Three years ago, I called Max Schrems, a then 24-year-old law student, the "Austrian thorn in Facebook's side." Since then, he has only dug deeper into the social network's skin, and this week, he became a thorn in the side of every American company operating in Europe. He got Europe's top court to strike down the decades-old Safe Harbour agreement between the E.U. and the U.S., an outcome that had been described as a "Doomsday scenario" by a business group talking to Fortune. "The most significant repercussion of this ruling is that American companies, such as Facebook, Google, and Twitter, may not be allowed to send user data from Europe back to the US," writes Ars Technica. "The courts in each EU member state can now rule that the Safe Harbour agreement is illegal in their country." Schrems, now 28 and a lawyer, became radicalized on privacy issues while spending a semester abroad at a California law school in 2011. When a Facebook privacy lawyer came in to … [Read more...] about This 20-something has brought tech companies to their knees in Europe
Non eu country in europe
The EU will push ahead with plans to make financial services firms respect the rights of European citizens over their data The European Union (EU) has rejected a US request to delay implementing the section of its controversial privacy directive that deals with personal data flow from financial services, saying it will not postpone action because of "US domestic complaints". Last month, the US Treasury and Commerce Departments asked the European Commission to delay approval of a "model contract" that financial institutions would be asked to sign before transferring personal data to non-EU countries. The US has said the contract is flawed, and is accusing the EU of trying to impose laws beyond its own frontiers. The directive, which was enacted in 1998 and is due to come into force this July, aims to protect the private data of EU citizens. The transfer of consumer data in the US is currently self-regulated, whereas in Europe, fines can be imposed for contravening data protection … [Read more...] about EU rejects US opposition to privacy directive
Tax exemptions and low salaries - ranging from $350 per month for a junior developer to $1,000 for an experienced one - have lured businesses to Moldova. Outsourcing companies such as Endava and Pentalog are planning to hire hundreds of IT professionals in Moldova in the near future, knowing that the country's culture is compatible with both the Western world and the Russian-speaking region.The Moldova is, though, far from a promised land for IT, with a political scene divided almost equally between pro-European and pro-Russian parties. Young people have staged street protests to support a Western view, like the Twitter Revolution in 2009, and have become increasingly vocal in the demands for strong anti-corruption measures, witnessing how public prosecutors are changing the situation in neighbouring Romania.The IT boomMoldova, the poorest country in Europe, is a "competitive alternative" to classic outsourcing destinations, analyst house IDC noted in a recent report. The country … [Read more...] about The next big outsourcing hub: A tiny country you’ve never heard of where IT is top priority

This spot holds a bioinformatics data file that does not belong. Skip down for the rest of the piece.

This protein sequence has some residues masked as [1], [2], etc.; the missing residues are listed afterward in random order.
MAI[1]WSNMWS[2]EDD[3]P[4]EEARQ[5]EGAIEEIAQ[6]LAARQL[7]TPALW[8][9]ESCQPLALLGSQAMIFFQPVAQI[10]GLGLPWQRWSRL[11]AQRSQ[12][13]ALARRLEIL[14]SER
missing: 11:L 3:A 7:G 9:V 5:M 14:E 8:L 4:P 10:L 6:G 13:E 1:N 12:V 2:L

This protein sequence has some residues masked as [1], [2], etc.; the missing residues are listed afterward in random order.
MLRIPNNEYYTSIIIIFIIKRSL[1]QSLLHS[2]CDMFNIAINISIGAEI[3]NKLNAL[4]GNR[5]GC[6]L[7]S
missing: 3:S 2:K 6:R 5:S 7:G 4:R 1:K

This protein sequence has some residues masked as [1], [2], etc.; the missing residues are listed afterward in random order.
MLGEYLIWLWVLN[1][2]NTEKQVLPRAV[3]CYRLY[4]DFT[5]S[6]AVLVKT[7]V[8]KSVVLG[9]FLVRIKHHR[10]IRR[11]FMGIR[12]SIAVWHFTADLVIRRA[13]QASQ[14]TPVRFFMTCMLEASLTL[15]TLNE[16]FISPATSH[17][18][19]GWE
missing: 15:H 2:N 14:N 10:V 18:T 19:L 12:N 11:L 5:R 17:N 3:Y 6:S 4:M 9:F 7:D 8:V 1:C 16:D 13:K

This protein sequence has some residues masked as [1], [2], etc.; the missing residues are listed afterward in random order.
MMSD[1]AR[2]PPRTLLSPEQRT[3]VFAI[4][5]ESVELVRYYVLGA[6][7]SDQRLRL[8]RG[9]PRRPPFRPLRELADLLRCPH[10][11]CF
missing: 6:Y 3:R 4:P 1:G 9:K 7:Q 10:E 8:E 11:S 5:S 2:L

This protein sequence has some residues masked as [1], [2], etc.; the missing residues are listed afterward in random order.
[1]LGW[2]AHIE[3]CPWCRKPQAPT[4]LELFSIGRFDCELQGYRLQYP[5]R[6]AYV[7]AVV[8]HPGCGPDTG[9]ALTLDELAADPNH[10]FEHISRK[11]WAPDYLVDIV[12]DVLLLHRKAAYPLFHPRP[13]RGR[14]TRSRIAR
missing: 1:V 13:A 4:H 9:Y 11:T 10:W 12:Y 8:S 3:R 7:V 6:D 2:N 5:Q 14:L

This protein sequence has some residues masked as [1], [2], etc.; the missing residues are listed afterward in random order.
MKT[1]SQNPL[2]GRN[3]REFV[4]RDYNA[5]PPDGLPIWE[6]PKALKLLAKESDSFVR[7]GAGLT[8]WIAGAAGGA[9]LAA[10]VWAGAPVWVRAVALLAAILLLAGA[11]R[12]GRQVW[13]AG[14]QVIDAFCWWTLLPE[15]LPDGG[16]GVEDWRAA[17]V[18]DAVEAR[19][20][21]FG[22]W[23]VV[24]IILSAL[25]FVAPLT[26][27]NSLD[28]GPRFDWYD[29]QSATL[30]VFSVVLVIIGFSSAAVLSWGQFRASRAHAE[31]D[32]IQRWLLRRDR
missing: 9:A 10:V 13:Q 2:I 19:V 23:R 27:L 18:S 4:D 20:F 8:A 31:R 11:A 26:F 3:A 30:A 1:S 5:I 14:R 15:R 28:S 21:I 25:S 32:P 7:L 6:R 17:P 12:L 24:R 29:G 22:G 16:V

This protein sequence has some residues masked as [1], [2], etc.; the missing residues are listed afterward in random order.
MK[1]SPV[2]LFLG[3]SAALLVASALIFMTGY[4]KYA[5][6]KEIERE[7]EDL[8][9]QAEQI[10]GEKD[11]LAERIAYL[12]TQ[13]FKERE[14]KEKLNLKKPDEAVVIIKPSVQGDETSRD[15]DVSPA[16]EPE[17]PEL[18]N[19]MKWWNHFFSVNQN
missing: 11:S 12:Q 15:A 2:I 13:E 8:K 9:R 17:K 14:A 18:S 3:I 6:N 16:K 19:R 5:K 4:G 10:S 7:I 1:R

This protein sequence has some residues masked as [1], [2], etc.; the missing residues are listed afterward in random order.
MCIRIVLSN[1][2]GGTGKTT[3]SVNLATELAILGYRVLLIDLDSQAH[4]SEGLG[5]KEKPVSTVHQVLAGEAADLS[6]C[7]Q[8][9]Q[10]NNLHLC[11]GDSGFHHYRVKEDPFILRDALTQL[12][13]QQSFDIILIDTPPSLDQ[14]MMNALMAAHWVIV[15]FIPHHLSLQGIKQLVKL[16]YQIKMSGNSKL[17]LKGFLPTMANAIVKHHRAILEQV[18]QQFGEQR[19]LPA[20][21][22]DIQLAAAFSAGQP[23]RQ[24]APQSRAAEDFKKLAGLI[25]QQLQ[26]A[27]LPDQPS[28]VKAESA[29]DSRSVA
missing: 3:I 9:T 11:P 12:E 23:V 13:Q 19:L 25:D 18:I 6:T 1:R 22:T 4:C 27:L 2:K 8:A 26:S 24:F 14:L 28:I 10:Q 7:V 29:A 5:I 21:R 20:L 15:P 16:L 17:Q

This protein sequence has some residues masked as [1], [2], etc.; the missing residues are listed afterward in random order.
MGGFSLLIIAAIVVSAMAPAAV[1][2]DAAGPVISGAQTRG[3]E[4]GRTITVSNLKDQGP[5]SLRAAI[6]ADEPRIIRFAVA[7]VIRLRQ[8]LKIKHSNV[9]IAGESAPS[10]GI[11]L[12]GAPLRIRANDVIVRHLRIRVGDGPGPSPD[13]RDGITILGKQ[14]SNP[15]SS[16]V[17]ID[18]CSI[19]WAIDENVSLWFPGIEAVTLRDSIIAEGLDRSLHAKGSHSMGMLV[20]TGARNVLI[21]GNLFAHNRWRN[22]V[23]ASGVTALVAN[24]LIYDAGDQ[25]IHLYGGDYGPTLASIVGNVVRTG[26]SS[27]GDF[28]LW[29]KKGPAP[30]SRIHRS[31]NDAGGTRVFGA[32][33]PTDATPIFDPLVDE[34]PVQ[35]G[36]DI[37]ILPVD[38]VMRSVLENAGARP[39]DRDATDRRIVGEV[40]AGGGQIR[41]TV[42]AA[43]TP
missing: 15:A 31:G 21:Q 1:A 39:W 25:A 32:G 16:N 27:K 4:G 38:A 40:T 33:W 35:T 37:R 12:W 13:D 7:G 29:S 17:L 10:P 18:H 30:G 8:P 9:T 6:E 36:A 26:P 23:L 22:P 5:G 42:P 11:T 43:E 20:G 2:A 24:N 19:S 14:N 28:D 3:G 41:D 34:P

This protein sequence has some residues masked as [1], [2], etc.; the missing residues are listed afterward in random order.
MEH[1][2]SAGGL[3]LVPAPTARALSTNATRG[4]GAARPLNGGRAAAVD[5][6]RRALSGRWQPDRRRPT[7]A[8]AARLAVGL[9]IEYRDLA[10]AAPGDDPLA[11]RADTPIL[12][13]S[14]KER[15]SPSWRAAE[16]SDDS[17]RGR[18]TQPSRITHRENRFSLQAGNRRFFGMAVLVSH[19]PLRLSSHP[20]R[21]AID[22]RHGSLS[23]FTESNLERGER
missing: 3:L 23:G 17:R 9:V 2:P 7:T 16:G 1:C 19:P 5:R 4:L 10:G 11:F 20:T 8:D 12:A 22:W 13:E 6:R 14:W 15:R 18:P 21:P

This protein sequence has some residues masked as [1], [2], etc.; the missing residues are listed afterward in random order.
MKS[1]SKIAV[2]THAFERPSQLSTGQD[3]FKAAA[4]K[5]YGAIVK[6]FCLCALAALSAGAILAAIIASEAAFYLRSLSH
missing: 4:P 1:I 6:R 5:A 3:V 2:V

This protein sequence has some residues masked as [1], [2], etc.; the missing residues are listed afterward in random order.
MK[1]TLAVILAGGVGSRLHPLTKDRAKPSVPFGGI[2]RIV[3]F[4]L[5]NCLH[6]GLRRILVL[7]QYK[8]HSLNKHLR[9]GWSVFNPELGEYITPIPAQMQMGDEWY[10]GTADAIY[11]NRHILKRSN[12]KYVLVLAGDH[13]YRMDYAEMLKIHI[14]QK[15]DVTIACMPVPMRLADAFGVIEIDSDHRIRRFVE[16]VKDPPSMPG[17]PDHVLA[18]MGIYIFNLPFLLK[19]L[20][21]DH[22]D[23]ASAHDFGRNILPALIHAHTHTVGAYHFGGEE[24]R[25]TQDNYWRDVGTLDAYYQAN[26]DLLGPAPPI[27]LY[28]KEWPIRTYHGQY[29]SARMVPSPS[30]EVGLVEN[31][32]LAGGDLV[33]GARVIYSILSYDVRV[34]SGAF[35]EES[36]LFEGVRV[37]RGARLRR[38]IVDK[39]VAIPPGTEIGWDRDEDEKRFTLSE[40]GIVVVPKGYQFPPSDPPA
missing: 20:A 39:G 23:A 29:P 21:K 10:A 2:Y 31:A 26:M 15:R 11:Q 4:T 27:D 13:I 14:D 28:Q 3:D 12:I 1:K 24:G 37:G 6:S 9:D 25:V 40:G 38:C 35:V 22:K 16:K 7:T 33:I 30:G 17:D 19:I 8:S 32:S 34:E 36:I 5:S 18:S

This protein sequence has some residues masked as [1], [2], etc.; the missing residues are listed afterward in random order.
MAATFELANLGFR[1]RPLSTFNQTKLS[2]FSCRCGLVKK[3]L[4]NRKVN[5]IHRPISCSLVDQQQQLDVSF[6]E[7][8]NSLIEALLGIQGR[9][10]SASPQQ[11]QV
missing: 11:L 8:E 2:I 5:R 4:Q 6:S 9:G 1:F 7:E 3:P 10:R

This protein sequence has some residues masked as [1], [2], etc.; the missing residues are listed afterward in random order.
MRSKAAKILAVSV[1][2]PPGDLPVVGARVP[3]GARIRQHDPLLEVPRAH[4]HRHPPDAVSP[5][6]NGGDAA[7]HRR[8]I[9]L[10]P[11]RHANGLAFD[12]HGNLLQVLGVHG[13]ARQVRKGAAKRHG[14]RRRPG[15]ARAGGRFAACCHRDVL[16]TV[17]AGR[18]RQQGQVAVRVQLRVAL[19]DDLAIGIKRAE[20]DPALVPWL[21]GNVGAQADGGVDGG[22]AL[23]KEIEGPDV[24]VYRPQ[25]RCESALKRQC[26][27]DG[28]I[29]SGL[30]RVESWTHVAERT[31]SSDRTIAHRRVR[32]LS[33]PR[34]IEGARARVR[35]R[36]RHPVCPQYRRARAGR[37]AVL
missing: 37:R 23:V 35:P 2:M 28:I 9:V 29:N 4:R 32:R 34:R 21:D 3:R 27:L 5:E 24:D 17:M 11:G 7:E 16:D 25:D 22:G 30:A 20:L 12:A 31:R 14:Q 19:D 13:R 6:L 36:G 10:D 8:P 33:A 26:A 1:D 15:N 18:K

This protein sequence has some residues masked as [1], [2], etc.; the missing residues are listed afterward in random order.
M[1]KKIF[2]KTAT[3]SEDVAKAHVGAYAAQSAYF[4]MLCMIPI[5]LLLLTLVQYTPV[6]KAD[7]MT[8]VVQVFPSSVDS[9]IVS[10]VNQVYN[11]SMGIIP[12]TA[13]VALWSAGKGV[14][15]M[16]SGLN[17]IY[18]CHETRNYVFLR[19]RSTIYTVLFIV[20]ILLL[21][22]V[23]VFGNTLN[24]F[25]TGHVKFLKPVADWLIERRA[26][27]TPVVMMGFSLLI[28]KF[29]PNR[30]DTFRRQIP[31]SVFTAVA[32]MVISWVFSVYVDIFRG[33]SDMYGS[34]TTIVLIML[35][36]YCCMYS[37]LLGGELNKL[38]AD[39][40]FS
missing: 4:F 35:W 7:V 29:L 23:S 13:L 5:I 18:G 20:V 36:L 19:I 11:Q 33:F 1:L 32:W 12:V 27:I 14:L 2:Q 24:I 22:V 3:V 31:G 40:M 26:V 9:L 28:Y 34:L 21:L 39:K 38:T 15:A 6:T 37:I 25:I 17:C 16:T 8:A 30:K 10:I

The chances of the Anti-Counterfeiting Trade Agreement becoming law in Europe dwindled suddenly on Friday, after Polish prime minister Donald Tusk said he was suspending ACTA's ratification in his country. Polish prime minister Donald Tusk, pictured here on a visit to Greece, has suspended ratification of ACTA in his country. Image credit: Office of the Greek Prime Minister According to reports, Tusk said on Friday that his government had made insufficient consultations before signing the agreement in late January, and it was necessary to ensure it was entirely safe for Polish citizens. Although it is technically a trade agreement, ACTA is effectively an international treaty aimed at criminalising copyright infringement and associated activities. Tusk's backtracking could spell the end of ACTA for the entire European Union. If Poland or any other EU member state, or the European Parliament itself, fails to ratify the document, it becomes null and void across the union. As it stands, … [Read more...] about ACTA’s EU future in doubt after Polish pause
At one stage, the biggest threat to the nation's youth coming from the Stadium Letzigrund In Zurich was The Rolling Stones and their music. This summer, it wasn't the group that was seen a risk to the public, but the drone flying overhead and taking pictures. Unlike the Serbia-Albania European Championship football match, which was abandoned after a brawl sparked by a drone carrying an Albanian flag, it wasn't crowd trouble the police feared — but the threat to public safety had the drone crashed. As a result of police concerns, aviation authorities have now tightened the regulations. The Office federal de l'aviation civile (OFAC) has banned all flights by drones (also known as UAVs or unmanned aerial vehicles) within 100m of a group of people. Any drone pilot also has to have direct eye contact with the UAV at all times, and that distance can't be extended by using binoculars or video cameras. Although you can fly a drone that weighs 30kg or less without any … [Read more...] about No place like drone: Can unmanned aerial vehicles find their place in Europe?